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IBM produced a number of point of sale terminals, such as this 1985 IBM 4683 machine.
The 4860 system consists of a PC-based controller and thin client-based POS terminal, typically connected via a Token ring network.
The lightweight, for the time, IBM PC Convertible can be considered to be IBM's first laptop.
Released in 1986 the machine used a 4.77MHz Intel 8088 processor and came with up to 256KB of RAM, expandable to 640KB.
It came with a monochrome CGA-compatible LCD screen and twin 720KB 3.5-inch floppy disk drives.
In total the machine weighed less than 13 pounds or 6kg, thanks in part to its use of the latest surface mount technology to allow more components to be packed into a smaller area.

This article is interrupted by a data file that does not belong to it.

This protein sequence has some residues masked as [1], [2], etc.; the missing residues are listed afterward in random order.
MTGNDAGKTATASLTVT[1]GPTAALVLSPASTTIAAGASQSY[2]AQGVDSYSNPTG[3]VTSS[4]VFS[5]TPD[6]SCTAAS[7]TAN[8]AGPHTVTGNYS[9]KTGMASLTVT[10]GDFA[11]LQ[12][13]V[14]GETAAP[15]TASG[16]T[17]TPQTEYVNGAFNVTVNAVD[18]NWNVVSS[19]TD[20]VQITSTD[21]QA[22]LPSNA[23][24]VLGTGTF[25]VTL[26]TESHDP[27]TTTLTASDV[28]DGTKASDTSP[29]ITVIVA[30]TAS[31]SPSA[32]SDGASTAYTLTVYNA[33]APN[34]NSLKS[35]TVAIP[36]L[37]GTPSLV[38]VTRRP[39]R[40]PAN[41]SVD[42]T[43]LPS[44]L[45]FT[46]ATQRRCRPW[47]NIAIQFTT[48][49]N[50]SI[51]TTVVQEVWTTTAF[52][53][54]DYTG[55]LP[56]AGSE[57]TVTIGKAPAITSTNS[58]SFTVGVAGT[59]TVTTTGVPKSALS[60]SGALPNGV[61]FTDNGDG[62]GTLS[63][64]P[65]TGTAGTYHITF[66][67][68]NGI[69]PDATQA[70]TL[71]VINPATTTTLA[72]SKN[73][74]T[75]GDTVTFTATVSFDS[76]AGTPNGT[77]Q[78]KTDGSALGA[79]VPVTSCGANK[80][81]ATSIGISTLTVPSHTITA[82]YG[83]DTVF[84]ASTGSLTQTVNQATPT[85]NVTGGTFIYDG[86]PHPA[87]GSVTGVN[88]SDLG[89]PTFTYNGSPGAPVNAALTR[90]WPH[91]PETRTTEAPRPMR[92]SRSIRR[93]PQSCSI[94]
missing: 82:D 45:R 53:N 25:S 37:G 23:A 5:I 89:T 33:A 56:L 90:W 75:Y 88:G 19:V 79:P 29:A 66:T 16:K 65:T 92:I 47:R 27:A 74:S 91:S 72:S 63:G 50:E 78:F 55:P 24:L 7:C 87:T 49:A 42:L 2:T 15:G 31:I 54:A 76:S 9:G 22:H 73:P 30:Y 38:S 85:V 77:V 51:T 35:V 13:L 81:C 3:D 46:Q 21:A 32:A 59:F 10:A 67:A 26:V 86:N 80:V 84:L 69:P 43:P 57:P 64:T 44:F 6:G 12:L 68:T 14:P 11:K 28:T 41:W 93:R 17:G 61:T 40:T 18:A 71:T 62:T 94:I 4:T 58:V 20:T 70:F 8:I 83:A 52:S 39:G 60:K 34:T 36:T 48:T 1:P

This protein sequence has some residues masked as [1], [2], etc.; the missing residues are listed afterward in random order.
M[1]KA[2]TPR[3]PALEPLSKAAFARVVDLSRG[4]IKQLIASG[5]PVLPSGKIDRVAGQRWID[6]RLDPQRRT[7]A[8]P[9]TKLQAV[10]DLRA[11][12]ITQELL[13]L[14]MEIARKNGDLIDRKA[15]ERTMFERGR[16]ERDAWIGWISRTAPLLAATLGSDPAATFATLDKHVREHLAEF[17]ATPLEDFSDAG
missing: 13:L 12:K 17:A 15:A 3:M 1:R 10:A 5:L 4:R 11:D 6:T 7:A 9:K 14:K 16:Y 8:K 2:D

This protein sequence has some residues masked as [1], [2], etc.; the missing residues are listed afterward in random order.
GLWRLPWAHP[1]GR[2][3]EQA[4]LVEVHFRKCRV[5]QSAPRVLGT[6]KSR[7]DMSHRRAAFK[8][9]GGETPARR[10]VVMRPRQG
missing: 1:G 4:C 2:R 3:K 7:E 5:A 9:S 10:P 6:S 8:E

The IBM RT PC, known as the IBM 6150 in the UK, is based around IBM's ROMP processor. It was introduced in 1986 as the Risc Technology Personal Computer.
The machine ran IBM AIX, Advanced Interactive Executive, an IBM port of UNIX 1.x and 2.x but could also run the Academic Operating System (AOS) or Pick Operating System.
It was followed in 1990 by the IBM RS/600 and the POWER (Performance Optimisation with Advanced Risc) processor line, which was the basis for the PowerPC processor.